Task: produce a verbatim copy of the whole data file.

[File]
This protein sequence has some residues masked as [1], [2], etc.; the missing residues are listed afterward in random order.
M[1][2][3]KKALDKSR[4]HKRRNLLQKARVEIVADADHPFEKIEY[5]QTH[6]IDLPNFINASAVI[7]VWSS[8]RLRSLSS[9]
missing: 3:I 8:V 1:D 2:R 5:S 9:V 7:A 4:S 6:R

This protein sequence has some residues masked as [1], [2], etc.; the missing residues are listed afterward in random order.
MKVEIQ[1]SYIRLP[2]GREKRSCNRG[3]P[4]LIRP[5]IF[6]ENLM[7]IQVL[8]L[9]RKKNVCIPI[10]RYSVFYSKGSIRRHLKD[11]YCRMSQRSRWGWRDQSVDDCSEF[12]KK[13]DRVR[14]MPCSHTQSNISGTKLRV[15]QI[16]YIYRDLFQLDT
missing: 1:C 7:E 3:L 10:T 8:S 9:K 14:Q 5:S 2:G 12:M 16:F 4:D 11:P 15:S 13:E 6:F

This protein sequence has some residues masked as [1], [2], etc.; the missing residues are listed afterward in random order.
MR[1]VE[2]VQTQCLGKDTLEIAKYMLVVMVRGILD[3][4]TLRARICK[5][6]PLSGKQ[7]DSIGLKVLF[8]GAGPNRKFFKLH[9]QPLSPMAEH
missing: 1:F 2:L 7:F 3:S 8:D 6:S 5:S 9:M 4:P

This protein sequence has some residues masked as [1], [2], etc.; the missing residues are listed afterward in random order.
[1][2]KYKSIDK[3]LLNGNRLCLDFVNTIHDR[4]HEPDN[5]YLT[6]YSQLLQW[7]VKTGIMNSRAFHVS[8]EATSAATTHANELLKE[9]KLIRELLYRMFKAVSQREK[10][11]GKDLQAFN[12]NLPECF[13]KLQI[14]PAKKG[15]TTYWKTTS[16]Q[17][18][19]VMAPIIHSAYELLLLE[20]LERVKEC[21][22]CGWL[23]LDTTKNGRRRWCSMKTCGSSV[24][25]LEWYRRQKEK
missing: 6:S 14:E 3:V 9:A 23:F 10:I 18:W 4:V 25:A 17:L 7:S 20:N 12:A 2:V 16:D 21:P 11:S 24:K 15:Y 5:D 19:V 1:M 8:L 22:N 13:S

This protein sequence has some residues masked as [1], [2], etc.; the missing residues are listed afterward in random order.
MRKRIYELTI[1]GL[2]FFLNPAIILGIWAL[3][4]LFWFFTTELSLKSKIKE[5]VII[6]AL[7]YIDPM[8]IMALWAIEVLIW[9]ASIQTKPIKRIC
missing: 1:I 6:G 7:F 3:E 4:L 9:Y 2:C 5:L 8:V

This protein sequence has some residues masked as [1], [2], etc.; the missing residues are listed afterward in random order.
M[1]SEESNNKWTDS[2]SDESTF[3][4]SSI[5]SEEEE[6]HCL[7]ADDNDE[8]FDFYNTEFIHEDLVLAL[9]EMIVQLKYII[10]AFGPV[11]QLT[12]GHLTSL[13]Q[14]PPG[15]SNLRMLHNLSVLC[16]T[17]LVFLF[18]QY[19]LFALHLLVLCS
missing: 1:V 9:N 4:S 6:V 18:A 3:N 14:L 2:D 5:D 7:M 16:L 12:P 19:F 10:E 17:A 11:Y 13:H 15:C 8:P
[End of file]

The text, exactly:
This protein sequence has some residues masked as [1], [2], etc.; the missing residues are listed afterward in random order.
M[1][2][3]KKALDKSR[4]HKRRNLLQKARVEIVADADHPFEKIEY[5]QTH[6]IDLPNFINASAVI[7]VWSS[8]RLRSLSS[9]
missing: 3:I 8:V 1:D 2:R 5:S 9:V 7:A 4:S 6:R

This protein sequence has some residues masked as [1], [2], etc.; the missing residues are listed afterward in random order.
MKVEIQ[1]SYIRLP[2]GREKRSCNRG[3]P[4]LIRP[5]IF[6]ENLM[7]IQVL[8]L[9]RKKNVCIPI[10]RYSVFYSKGSIRRHLKD[11]YCRMSQRSRWGWRDQSVDDCSEF[12]KK[13]DRVR[14]MPCSHTQSNISGTKLRV[15]QI[16]YIYRDLFQLDT
missing: 1:C 7:E 3:L 10:T 8:S 9:K 14:Q 5:S 2:G 12:M 16:F 4:D 11:P 15:S 13:E 6:F

This protein sequence has some residues masked as [1], [2], etc.; the missing residues are listed afterward in random order.
MR[1]VE[2]VQTQCLGKDTLEIAKYMLVVMVRGILD[3][4]TLRARICK[5][6]PLSGKQ[7]DSIGLKVLF[8]GAGPNRKFFKLH[9]QPLSPMAEH
missing: 1:F 2:L 7:F 3:S 8:D 6:S 5:S 9:M 4:P

This protein sequence has some residues masked as [1], [2], etc.; the missing residues are listed afterward in random order.
[1][2]KYKSIDK[3]LLNGNRLCLDFVNTIHDR[4]HEPDN[5]YLT[6]YSQLLQW[7]VKTGIMNSRAFHVS[8]EATSAATTHANELLKE[9]KLIRELLYRMFKAVSQREK[10][11]GKDLQAFN[12]NLPECF[13]KLQI[14]PAKKG[15]TTYWKTTS[16]Q[17][18][19]VMAPIIHSAYELLLLE[20]LERVKEC[21][22]CGWL[23]LDTTKNGRRRWCSMKTCGSSV[24][25]LEWYRRQKEK
missing: 6:S 14:E 3:V 9:A 23:F 10:I 18:W 4:V 25:A 17:L 7:S 20:N 12:A 2:V 16:D 21:P 11:S 24:K 15:Y 5:D 19:V 1:M 8:L 22:N 13:S

This protein sequence has some residues masked as [1], [2], etc.; the missing residues are listed afterward in random order.
MRKRIYELTI[1]GL[2]FFLNPAIILGIWAL[3][4]LFWFFTTELSLKSKIKE[5]VII[6]AL[7]YIDPM[8]IMALWAIEVLIW[9]ASIQTKPIKRIC
missing: 1:I 6:G 7:F 3:E 4:L 9:Y 2:C 5:L 8:V

This protein sequence has some residues masked as [1], [2], etc.; the missing residues are listed afterward in random order.
M[1]SEESNNKWTDS[2]SDESTF[3][4]SSI[5]SEEEE[6]HCL[7]ADDNDE[8]FDFYNTEFIHEDLVLAL[9]EMIVQLKYII[10]AFGPV[11]QLT[12]GHLTSL[13]Q[14]PPG[15]SNLRMLHNLSVLC[16]T[17]LVFLF[18]QY[19]LFALHLLVLCS
missing: 1:V 9:N 4:S 6:V 18:A 3:N 14:L 2:D 5:D 7:M 16:L 12:P 19:F 10:E 17:A 11:Y 13:H 15:C 8:P